The other takeaway is that in order to persuade, you have to go beyond your echo chamber. You can’t persuade by saying, I have a right, and you have a right, because everybody thinks they have the right.
What does that mean in a town like Lexington?
Lexington is a small community that lives together and where you know a lot of people. It’s a better [context in which] to facilitate a conversation where people feel included — even though they might not be getting what they want. For instance, even though the school won’t teach the books that you want or might teach a book that you don’t want, you can have a larger conversation that maybe the political system in the United States [as a whole] is currently not able to deliver.
Ireland, for example, has become a world leader in Citizens Assembly. They’re now advising other countries on how to do that. Lexington is a really good place to establish this kind of deliberative, democratic process for the reason that we live in a small town and we know our neighbors and we want to get along.
Where would you begin that process? And what would it require in terms of citizen engagement?
There are ways to think about creating ground rules for transparency, for fairness, for equality, for respect, for efficiency, for collegiality, for all these things. That’s how you provide an engagement in the town on a topic that is polarized. There are ground rules to do that, that have been implemented in these kind of so-called citizens assemblies. Lexington is a very good example because it’s a microcosm of a place where long-term relationships need to be kept. You’ll meet your neighbor at Peet’s coffee tomorrow, right? Or you’ll meet them in Star Market. That ongoing relationship is a very big advantage to reaching across the aisle, to creating trust, because we are trying to solve a problem for our town. We all want to solve it together.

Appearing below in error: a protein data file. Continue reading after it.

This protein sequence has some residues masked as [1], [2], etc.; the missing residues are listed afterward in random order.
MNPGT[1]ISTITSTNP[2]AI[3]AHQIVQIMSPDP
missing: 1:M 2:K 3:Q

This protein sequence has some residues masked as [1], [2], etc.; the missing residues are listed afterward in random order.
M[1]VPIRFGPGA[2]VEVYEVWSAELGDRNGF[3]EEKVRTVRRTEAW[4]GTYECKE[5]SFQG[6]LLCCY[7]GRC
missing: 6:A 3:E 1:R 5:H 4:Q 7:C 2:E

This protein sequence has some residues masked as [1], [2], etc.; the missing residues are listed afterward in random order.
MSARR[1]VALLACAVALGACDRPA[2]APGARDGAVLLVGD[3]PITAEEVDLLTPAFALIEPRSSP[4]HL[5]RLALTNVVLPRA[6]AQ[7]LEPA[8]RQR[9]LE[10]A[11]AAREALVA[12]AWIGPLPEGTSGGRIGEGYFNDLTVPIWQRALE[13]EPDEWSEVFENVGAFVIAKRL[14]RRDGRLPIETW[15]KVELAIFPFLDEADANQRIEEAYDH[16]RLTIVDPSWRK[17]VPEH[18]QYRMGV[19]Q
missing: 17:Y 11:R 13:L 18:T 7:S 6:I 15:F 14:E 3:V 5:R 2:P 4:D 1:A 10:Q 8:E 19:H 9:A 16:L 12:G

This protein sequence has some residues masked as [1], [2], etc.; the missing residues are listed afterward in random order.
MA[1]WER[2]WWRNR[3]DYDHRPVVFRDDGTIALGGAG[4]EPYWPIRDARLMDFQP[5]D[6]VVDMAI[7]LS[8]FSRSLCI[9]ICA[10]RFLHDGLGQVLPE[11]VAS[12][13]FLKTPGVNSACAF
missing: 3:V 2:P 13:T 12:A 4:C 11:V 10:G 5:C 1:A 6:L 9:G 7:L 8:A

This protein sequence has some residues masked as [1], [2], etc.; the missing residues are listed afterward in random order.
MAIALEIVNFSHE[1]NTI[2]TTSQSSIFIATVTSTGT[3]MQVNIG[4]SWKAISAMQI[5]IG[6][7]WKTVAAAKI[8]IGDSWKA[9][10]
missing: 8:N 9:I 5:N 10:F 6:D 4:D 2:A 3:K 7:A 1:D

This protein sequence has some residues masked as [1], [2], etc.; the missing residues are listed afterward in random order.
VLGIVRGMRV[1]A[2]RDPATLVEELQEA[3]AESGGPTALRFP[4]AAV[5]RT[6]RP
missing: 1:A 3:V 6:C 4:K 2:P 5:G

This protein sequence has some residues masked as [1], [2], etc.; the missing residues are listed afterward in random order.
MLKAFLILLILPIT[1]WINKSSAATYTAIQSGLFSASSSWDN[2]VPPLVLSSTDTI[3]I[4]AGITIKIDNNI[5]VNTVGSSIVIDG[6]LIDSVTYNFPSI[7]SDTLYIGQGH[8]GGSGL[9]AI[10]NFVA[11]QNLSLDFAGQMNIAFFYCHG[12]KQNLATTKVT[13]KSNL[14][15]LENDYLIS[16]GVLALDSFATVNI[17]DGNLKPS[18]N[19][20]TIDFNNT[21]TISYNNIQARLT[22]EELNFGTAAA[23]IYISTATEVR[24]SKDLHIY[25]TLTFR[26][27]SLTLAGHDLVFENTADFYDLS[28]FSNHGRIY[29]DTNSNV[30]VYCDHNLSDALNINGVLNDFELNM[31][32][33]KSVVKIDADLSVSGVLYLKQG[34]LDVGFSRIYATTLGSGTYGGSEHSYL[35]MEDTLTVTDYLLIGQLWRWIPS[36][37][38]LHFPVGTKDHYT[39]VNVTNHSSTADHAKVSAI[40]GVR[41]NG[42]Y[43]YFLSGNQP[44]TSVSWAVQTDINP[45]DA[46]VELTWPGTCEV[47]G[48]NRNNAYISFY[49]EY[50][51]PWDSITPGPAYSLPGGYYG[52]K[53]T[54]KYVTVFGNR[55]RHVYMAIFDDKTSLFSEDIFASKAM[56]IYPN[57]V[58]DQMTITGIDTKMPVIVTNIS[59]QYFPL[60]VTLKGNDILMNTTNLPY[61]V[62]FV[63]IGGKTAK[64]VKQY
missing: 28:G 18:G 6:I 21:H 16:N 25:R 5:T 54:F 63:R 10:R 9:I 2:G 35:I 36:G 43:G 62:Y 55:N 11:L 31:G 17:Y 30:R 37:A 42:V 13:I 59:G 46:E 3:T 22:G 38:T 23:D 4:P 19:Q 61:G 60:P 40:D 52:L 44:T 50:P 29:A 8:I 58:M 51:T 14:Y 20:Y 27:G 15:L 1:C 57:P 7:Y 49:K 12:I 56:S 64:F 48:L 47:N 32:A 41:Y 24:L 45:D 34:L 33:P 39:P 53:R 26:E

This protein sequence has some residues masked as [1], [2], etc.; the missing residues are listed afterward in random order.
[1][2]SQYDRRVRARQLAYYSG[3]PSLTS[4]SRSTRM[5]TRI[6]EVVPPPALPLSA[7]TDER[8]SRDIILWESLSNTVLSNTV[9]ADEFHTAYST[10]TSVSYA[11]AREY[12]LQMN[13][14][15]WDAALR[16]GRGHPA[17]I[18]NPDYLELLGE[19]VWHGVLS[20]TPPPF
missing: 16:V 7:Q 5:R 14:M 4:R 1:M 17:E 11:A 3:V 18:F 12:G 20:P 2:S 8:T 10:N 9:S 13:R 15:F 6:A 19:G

Soon after you published your first novel, Anything But Steady (in 2022), you were quoted as saying that storytelling has a role to play in addressing political divides. Could you explain that?
I am a student of divided societies, and I understand changing heart and minds is extremely difficult, especially when you hold very strong positions on something.
In a polarized society people are in a form of debate. They’re not listening to the other side; they’re advancing their own point of view. Think about the last debate you’ve been part of. You said your position, and you kept trying to convince the other side of your position. Fiction allows you to hold that judgment. For instance, if you are a unionist in Northern Ireland and you read about a nationalist, you are only reading a book about it. You don’t hold judgment that you might in a nonfiction way. Fiction gives you an ability, in fact, to feel the other side.
Anything But Steady is actually [what] I call fraction because it’s fiction about facts. Everything you read in the book is true, but nothing is real. You tell a story and you let the reader make their own mind up on it. That is a very powerful tool for divided society, because the first thing people [typically] feel [when confronted with someone who holds a different opinion] is that, “oh my God, they’re trying to change my mind on something.” And, in return, I am thinking, I can’t change my mind on this. This is part of me, this is my belief. I don’t want to change my mind. I want to stay in my position. But fiction allows you to move from there. It’s a very impactful, powerful tool that way. In a divided society, the conversation that can’t take place as part of a debate can still take place in your mind, where you can feel the other side and know why they are making these kinds of choices and understand that in a very, very personal way.